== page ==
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Home > Journals > Minerva Ortopedica e Traumatologica > Past Issues > Minerva Ortopedica e Traumatologica 2005 December;56(6) > Minerva Ortopedica e Traumatologica 2005 December;56(6):511-8



A Journal on Orthopedics and Traumatology

Official Journal of the Piedmontese-Ligurian-Lombard Society of Orthopedics and Traumatology
Indexed/Abtracted in: EMBASE, Scopus, Emerging Sources Citation Index

Ferquency: Quarterly

ISSN 0026-4911

Online ISSN 1827-1707


Minerva Ortopedica e Traumatologica 2005 December;56(6):511-8


The Montpellier method for the treatment of congenital talus equino-varus

Dimeglio A., Canavese F., Charles Y. P.

Unit of Pediatric Orthopedic Surgery CHU Lapeyronie, Montpellier, France

Physiotherapy of club foot is urgent and should be performed as soon as possible. At birth, only 35% of the foot is ossified: cartilagineous bones are soft and flexible, whereas the fibrous structures are very tough. The functional method (“the Montpellier method”) aims to release the retracted soft tissue around the posterior tibialis muscle and Achilles tendon and to thus restore the muscle balance of the hind foot. The deformity of the talus can be increased by inappropriate manipulations. The correction is based on the principle that the calcaneus is involved in the equinus, varus and adduction of the deformed foot. Correction must be progressive and gradual. Manipulations must be performed at least once a day; muscle stimulation and a bandage complete the manipulations. A passive motion machine must be used in the first days of life and as often as possible during the first 3 months: the machine itself is not enough to correct the deformed foot. It’s part of a strategy in which the functional method plays a key role.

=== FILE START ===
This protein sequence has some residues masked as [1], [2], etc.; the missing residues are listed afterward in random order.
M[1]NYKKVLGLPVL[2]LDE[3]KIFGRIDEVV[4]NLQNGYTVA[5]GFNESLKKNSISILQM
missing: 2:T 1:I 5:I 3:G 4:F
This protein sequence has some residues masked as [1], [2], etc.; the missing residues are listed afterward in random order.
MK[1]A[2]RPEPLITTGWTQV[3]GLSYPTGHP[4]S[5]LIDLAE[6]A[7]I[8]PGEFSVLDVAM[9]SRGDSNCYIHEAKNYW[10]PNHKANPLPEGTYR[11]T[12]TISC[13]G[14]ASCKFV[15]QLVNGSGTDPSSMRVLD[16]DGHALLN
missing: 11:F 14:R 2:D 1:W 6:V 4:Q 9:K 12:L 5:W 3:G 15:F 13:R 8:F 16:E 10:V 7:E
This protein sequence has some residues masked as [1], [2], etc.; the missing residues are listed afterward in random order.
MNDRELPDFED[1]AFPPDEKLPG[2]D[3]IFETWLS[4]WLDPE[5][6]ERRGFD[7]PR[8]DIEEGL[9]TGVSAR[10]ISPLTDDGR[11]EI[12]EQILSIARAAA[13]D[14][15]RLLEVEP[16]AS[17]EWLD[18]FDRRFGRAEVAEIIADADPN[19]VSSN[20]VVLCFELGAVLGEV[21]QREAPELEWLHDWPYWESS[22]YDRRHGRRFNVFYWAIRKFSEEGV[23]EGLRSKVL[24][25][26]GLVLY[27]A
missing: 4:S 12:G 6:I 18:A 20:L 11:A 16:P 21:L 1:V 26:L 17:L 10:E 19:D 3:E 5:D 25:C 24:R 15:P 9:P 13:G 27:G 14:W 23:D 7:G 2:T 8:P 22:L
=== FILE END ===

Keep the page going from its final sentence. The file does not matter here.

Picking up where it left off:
language: English


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